Search

×

Swimming upstream

Swimming upstream

Perhaps among your New Year’s Resolutions this year is a plan to make your Facebook page more engaging. It’s a worthy goal! It’s time, after all, to move beyond simply counting up “likes” on your page as a measure of success, and instead evaluate how many of your fans you’re really engaging. 

It’s time, in short, to post like a salmon and “swim upstream.” 

That is, it’s time to see more of your posts rise to the top of your fans’ newsfeeds, rather than get washed “downstream” where they may never been seen at all.

I’m using this fishy metaphor to make the point that the Facebook newsfeed is not identical to the Twitter stream. Posts don’t simply appear in chronological order for your fans, as Tweets in a Twitter stream do.  

When you post to the wall of your Facebook page, you might be surprised to learn that many of your fans (those who have liked your page) may never actually see your post. That’s because Facebook uses an internal algorithm, known as Edgerank, to determine which posts rise to the top of a particular user’s newsfeed. Certainly the time and date of your post is a part of the equation (“recency”), but the social platform is also automatically adding other elements to the equation. What type of post was it? The algorithm “weights” certain type of posts higher than others, so posts that are sharing content — such as a photo, video or link — are weighted higher than pure text posts. 

Next, engagement leads — exponentially — to more engagement. That is, if fans start interacting with your post — liking, commenting on or even sharing the post — it will receive extra weight and remain longer near the top of fans’ newsfeeds.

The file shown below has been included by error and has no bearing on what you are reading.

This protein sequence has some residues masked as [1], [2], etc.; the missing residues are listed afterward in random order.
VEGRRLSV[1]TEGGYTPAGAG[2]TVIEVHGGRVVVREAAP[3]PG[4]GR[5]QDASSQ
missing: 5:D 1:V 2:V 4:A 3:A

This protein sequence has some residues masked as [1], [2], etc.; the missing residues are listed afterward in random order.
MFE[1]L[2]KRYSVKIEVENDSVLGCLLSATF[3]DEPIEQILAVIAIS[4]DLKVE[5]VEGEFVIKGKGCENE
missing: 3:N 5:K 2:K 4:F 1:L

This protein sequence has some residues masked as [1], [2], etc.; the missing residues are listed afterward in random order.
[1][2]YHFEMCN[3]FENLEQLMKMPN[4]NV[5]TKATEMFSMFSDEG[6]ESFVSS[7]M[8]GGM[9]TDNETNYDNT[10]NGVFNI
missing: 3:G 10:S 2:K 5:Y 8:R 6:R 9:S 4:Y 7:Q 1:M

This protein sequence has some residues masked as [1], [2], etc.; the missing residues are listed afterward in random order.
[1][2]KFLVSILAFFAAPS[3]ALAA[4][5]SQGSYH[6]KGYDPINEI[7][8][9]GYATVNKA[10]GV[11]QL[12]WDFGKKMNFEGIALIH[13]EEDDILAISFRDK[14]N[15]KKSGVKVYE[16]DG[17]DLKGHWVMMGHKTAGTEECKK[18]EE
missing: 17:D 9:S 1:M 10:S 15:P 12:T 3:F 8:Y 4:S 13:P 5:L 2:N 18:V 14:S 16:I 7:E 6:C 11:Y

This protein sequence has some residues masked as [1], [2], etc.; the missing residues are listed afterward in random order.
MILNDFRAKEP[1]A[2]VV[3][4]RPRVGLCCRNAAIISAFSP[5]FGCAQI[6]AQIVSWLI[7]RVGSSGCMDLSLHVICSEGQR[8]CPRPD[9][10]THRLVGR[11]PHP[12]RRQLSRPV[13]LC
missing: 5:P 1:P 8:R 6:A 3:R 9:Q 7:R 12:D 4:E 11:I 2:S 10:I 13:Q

Your relationship with your fans is also cumulative. The more often they have interacted with you on previous posts (and vice versa), the more likely your posts are to appear towards the top of their newsfeeds the next time around. Facebook seeks to judge which people or pages individuals value most — or at least, which they interact with most — and then make those people and pages more prominent and easily accessible in the newsfeed.

This feature had led some commentators to suggest that if you have a major initiative that you’re planning to roll out on Facebook, you should be sure to seed a healthy batch of compelling posts in the weeks leading up to the campaign, to score highly on “recent engagement” with your fans. 

I’d prefer not to over think it and just suggest that you continue to try to create posts that are of value to your fans and that are relevant to your hotel or your brand. As you think ahead to an “editorial calendar” of the type of content you’ll be posting, resolve as well to stock up on media that can bring the content to life, such as photos, cost-effective short videos (these need not be “professionally” produced) and links to additional information. It’s an “algorithm” for success.

If you have examples or advice on compelling Facebook content strategies, please share!

Comment